VIC-20 Technical Details and Trivia
- a serial bus (a serial version of the Commodore PET's IEEE-488 bus) for daisy-chaining disk drives and printers - 6-pin round DIN.
- a "user port" - a TTL-level port providing 8-bit programmable I/O RS-232 and Centronics signals, e.g. for serial modems - 12-pin male edge connector.
- a single joystick port on the right-hand side, fully compatible with Atari game console joysticks and with C64 joysticks - 9-pin DB9 plug.
- a cartridge slot for memory expansion or software cartridges - 48-pin female edge connector.
- a composite output socket (both audio and video) - 5-pin round DIN (an RF modulator can be fitted to this when using a TV for display). This differs from the C64 video output socket, which has 8 pins to support separate chroma/luma signals.
- a cassette port - 12-pin male edge connector.
- a power supply socket - 7-pin round DIN (9V) which is powered by a regulated 9V-DC-and-5V-AC power supply (similar to the one for the C64).
NOTE: Older VIC-20s use a 2-pin power socket - this outputs 9v AC, not DC, from its PSU, rated at 3A. These were used on VIC-20 revisions A and B.
Hover over the image for connector locations
- It came with 5K of RAM, but 1.5K of this was reserved by the system for use with things such as video display and dynamic aspects of the ROM-resident BASIC interpreter and kernel (low level OS).
- The RAM was expandable using plug-in cartridges, and Commodore released Port Expander boxes that allowed more than one cartridge to be fitted at the same time. Commodore RAM cartridges were available in 3K, 8K or 16K, with or without a BASIC ROM extension. Later, third-parties released 32K RAM expansion cartridges. Whenever a RAM cartridge was installed, the VIC-20's internal memory map was reorganised to cater for the expansion. This meant often that programs were incompatible unless a very specific amount of RAM was detected.
- BASIC programs running on a fully expanded VIC-20 could access at most 24K of RAM. Any extra would occupy memory space used by ROM cartridges, for example games and other commercial software.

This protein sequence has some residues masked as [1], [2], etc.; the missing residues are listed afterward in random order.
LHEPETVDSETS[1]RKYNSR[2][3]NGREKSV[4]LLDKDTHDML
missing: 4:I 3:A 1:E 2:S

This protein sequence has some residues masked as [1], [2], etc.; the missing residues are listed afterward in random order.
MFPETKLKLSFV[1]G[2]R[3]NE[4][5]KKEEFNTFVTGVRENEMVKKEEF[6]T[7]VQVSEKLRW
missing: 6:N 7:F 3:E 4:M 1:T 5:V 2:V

- Graphically, the VIC-20 could display up to 128x128 pixels resolution with the unexpanded 5K of RAM. When expanded to 8K or more, it could display up to 192x200. There was actually a further 1K on the board (on top of the 5K) used as video RAM for the VIC chip.
- the VIC chip (aka MOS 5651 in PAL-B form) was followed by the VIC-II in the C64 and the VIC-III in the unfinished C64DX/C65 prototypes, although sound generation was taken out in these two later versions with the new SID chip. The VIC chip would actually get rather hot (as did the VIC-II and TED chips of other CBM machines), and Commodore used several techniques at trying to keep it cool, including thermal paste and metal latches.
- The standard 'text' mode displayed 22x23, although with a few tricks, it could display up to 29x35.
- There were many storage options on the VIC-20 - a Commodore VC-1530 "Datasette" (model code C2N) cassette recorder, a serial floppy disk drive such as the Commodore 1540 or Commodore 1541 both of which stored up to 170K per disk (85K per side), other floppy drives usable via the IEEE-488 interface, and later on, 3.5" floppy drives such as the CBM 1581, which stored 800K per disk.
- The VIC-20 is for the most part, compatible with all Commodore 64 peripherals as well as Commodore PET peripherals.
- The default screen resolution provided by the VIC-1 chip is 22x23 text characters, or 176x184 graphics pixels. However, with an NTSC VIC-1 (the 6560), it can actually support (by removing all borders) 24x29 text characters or 192x232 pixels. The VIC-1 also supports a virtual screen which can be "panned" so the physical screen becomes a "window" into the virtual screen. The maximum scrollable virtual screen on NTSC is 28x32 text chars, or 224x256 pixels.
- The one key capability of the VIC that makes full screen hi-res graphics possible is that it can be made to have each character cell use up 8x16 pixels instead of the standard 8x8 pixel character cell (without this hi-res graphics would only fill half the screen).
- The VIC-20's tape format was deliberately kept identical to that of the Commodore PET, so that PET owners who were upgrading to the VIC-20 could load their PET programs. Compatibility is very high, and if by any chance problems are found, it is usually just a few code lines that need to be altered to have a PET program running perfectly.
- The user port and cassette port on the VIC-20 were also kept identical to those on the PET, so many plug-in peripherals for the PET will plug directly into the VIC as well.
- Commodore sold RAM expansion in 3K, 8K and 16K cartridges only. 32K and 64K units were available, created by third party companies.
- The VIC-20 keyboard is electronically and physically compatible with that used in the Commodore 16 and Commodore 64 model computers (although the C16 keyboard has some keys labelled differently).